Session by RC-40 member Dr. Rachel Reckinger on "Innovation, Social Justice and Knowledge Production for the Governance of the Transition to More Sustainable Food Systems”.
Interested researchers are invited to send an abstract of max. 350 words to firstname.lastname@example.org by Tuesday, New deadline 25 February 2019.
This session’s focus is on the impact, risks and motivations of producers and consumers altering local food systems. Of particular interest are enabling types of governance that improve ecological balance and social justice in policies of governmental regulation and institutions but also in the politics of alternative food movements.
Alternative food networks bring about a cultural shift by associating prosumers through a renewed form of trust, reciprocity and community, thus reinforcing social and ecological justice (even though the consumers of such local food systems tend to stem from the privileged milieus). Yet these innovations, while being agroecological, often dissociate themselves from official organic certifications. This makes established, certified organic farmers, often without prosumer involvement, feel a certain fragmentation and lack of solidarity. At the same time, such heterodox actors in the transition to more sustainable food systems bring about new forms of knowledge, that are contested and co-constructed, along with enabling or disabling policymaking and, often, in dialogue with research. Yet again, established farmers – organic or conventional with all intermediate shades – also produce long-standing knowledge and have experience in managing their businesses with more or less sustainable priorities. An analysis of such food value chain practices focuses on negotiations and struggles among actors in a multifaceted foodscape, where some block and some enhance transitions. Viewing the relationships, interconnectedness and agency of niche innovations and regime hegemonies opens up the perspective of contested knowledge claims.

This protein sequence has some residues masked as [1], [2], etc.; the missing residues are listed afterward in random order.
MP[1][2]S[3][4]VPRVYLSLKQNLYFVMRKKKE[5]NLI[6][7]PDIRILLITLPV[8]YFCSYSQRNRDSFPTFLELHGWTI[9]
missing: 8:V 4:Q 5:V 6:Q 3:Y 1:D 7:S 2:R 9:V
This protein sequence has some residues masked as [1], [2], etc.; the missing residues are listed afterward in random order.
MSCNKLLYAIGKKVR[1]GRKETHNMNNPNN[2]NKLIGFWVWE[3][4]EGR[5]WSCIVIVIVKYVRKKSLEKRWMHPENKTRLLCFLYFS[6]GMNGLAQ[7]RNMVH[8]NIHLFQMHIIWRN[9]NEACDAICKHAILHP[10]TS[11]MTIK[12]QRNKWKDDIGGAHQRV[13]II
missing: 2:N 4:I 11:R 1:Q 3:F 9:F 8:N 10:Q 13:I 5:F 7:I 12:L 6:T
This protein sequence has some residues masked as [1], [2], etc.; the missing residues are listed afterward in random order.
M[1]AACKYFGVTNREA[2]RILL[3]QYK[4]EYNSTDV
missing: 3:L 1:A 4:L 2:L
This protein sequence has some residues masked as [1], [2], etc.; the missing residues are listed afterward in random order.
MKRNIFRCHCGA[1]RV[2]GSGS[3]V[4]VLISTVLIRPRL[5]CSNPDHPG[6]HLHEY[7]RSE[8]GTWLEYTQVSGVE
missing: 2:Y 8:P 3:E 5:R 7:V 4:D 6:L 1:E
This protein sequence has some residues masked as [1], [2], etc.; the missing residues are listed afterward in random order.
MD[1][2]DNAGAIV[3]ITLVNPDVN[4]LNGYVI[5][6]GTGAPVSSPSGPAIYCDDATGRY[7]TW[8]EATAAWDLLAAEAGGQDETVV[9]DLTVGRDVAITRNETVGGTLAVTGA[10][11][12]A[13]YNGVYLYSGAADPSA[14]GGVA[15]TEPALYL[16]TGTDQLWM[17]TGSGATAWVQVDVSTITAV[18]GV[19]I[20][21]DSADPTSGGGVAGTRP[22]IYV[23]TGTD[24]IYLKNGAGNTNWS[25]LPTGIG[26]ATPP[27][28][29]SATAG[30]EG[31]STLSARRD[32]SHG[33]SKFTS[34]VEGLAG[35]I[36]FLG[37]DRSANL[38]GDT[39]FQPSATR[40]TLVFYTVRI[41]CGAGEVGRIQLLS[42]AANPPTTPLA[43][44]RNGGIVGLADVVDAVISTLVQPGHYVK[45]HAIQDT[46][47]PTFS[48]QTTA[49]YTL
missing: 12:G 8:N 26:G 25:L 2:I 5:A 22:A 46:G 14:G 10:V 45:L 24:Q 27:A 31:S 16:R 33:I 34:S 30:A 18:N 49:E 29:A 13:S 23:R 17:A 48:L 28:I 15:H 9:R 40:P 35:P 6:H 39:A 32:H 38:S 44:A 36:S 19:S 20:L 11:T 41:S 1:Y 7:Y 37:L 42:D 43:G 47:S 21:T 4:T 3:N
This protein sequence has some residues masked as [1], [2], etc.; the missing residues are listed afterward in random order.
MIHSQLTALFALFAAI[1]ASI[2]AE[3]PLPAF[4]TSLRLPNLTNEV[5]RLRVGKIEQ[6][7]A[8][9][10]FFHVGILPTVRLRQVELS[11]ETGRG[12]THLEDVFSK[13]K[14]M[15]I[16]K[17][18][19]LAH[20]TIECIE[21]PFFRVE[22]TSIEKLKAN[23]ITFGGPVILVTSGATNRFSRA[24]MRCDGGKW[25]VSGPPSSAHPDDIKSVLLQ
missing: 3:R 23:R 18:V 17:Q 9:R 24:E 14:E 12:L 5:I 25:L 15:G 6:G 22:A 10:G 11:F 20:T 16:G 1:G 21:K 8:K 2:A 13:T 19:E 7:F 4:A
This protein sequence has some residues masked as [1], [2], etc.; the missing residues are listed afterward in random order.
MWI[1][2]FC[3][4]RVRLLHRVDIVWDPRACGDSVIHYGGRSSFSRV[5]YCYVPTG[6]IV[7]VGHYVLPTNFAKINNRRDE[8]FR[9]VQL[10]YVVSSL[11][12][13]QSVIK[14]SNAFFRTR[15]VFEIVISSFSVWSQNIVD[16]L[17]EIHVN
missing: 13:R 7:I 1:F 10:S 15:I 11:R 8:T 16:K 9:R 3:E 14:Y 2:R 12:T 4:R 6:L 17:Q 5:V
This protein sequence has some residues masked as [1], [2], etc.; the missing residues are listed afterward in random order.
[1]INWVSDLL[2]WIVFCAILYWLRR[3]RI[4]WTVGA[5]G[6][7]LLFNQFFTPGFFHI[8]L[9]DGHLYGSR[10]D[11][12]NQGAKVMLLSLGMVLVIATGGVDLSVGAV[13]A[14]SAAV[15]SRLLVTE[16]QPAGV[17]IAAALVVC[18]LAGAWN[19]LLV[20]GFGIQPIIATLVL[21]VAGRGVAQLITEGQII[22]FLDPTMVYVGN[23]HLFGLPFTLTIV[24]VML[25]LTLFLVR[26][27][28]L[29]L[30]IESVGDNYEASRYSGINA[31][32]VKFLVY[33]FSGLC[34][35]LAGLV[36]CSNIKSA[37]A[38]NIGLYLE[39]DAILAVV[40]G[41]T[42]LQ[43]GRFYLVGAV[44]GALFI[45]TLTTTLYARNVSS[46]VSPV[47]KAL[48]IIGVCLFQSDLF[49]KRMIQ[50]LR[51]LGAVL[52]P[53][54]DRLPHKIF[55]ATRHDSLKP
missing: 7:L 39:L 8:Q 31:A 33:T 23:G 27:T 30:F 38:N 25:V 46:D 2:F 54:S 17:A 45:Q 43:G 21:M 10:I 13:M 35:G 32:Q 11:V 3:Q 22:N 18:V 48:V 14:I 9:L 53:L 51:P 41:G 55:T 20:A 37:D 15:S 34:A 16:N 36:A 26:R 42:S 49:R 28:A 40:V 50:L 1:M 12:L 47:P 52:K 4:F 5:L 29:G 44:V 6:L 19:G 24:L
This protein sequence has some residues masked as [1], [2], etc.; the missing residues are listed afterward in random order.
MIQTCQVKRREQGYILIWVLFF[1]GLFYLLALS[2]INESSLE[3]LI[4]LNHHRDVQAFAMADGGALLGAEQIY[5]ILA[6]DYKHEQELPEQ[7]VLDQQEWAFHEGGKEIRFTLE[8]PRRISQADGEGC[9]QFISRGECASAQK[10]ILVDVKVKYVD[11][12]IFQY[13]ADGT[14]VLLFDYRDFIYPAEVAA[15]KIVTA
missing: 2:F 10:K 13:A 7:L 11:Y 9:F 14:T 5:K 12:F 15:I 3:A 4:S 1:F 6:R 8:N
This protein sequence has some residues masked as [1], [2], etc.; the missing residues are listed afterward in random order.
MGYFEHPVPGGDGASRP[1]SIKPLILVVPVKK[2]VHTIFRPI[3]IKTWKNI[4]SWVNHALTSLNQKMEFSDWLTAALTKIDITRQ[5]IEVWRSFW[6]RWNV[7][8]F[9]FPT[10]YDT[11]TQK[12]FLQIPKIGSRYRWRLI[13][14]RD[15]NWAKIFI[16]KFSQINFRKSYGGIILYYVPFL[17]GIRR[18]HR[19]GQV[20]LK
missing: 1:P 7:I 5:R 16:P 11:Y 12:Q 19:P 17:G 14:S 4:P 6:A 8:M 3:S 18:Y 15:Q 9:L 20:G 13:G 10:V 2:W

Additionally, the ways in which actors in the regulatory field advance transitions by policy measures and initiatives need to be considered, and in particular the processes of politicization as interdependencies between social movement actors and the public sphere as well as the private sector: welcome examples are food policy councils, but also food clusters or other civil society initiatives as well as PPP innovations.
In short: which types of governance at all levels show themselves to be effective in supporting and empowering such multiple changes in “knowing and growing food in a contested arena” (Goodman, DuPuis, Goodman, 2014)?